The authors quote the website Ramasethu.Org to say: “Dredging the canal could stir up the dust and toxin that lie beneath the sea bed, affecting marine life.” 

Even though the shipping lane does not pass exactly through this water, closeness of the route will damage coral reefs and pollute the marine environment. “This project could also affect the ecology of the zone which could cause changes in temperature, salinity, turbidity and flow of nutrients, leading to high tides and more energetic waves and hence coastal erosion and could affect the local sea temperature and thereby alter the pattern of sea breeze and rainfall pattern.” 

The Hindu quoted R.K. Pachauri, who was Chairperson of the Intergovernmental Panel on Climate Change (IPCC), as saying: “We stand by what we said in our report that the project will not be economically and ecologically viable.”  

Resort to UNCLOS

Withana and Liyanawatte say that Sri Lanka said that Sri Lanka could use the UN Convention on the Law of the Sea (UNCLOS) for getting redress. 

Article 235 (1) of UNCLOS says that: “States are responsible for the fulfillment of their international obligations concerning the protection and preservation of the marine environment.” 

Art. 194(2) recognizes that: “States shall take all measures necessary to ensure that activities under their jurisdiction or control are so conducted as not to cause damage by pollution to other States and their environment, and that pollution arising from incidents or activities under their jurisdiction or control does not spread beyond the areas where they exercise sovereign rights in accordance with this Convention.”

Article 235 (3) mentions that: “With the objective of assuring prompt and adequate compensation in respect of all damage caused by pollution of the marine environment, States shall cooperate in the implementation of existing international law and the further development of international law relating to responsibility and liability for the assessment of and compensation for damage and the settlement of related dispute.”

Part XV of UNCLOS deals with applicable mechanisms for settlement of disputes. Section 2 of part XV of the convention looks upon the general provisions dealing with the settlement of disputes by negotiations.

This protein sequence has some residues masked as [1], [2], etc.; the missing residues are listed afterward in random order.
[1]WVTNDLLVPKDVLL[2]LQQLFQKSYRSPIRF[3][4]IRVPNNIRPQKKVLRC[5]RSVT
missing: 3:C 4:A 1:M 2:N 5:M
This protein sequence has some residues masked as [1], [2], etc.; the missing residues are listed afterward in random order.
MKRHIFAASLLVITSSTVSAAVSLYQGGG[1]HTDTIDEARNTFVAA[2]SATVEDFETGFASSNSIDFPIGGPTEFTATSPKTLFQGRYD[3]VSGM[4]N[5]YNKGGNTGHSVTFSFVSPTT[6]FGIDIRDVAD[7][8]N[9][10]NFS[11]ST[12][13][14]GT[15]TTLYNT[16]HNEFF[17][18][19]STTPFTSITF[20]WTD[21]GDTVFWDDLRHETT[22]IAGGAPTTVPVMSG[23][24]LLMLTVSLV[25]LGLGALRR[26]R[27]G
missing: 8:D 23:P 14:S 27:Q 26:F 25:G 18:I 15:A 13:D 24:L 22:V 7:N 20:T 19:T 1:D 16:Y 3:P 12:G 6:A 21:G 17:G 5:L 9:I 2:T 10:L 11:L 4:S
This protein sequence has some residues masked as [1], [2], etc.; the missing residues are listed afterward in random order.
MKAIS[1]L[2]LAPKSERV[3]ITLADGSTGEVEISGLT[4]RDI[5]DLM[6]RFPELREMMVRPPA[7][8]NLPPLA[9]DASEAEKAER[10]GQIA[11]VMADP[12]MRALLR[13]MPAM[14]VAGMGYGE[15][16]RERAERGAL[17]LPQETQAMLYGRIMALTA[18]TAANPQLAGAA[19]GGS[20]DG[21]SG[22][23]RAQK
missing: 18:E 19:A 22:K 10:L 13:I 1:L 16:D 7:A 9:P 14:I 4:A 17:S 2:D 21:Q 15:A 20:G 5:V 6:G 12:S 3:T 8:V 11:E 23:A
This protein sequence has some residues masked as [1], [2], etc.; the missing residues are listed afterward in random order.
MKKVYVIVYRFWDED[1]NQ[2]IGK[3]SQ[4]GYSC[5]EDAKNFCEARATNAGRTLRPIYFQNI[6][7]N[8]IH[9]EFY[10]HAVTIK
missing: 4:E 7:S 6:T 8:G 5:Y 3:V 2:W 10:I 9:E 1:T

Article 283 says that “when a dispute arises between state parties concerning the interpretation and application of the convention, the parties to the dispute shall proceed expeditiously to an exchange of views regarding its settlement by negotiations or other peaceful means”. 

Article 290(5) of UNCLOS provides that a Tribunal may prescribe provisional measures if, inter alia, it considers that, prima facie, the tribunal to be constituted would have jurisdiction. 

Withana and Liyanawatte said that Sri Lanka and India could negotiate for a dispute settlement mechanism. Sri Lanka could point out that India had not exchanged views regarding the project with Sri Lanka. 

“If India is looking at continuing the project notwithstanding the objections of Sri Lanka, Sri Lanka can move on to the compulsory procedures entailing binding decisions according to Article 287. Sri Lanka can move on to a settlement of dispute by compulsory procedure through the International Tribunal for the Law of the Sea (ITLOS).”

In 2003 Malaysia complained against Singapore over ‘Land Reclamation’ and got a ruling in its favor, Withana and Liyanawatte recalled.

P. K. Balachandran

P. K. Balachandran is a senior Indian journalist working in Sri Lanka for local and international media and has been writing on South Asian issues for the past 21 years.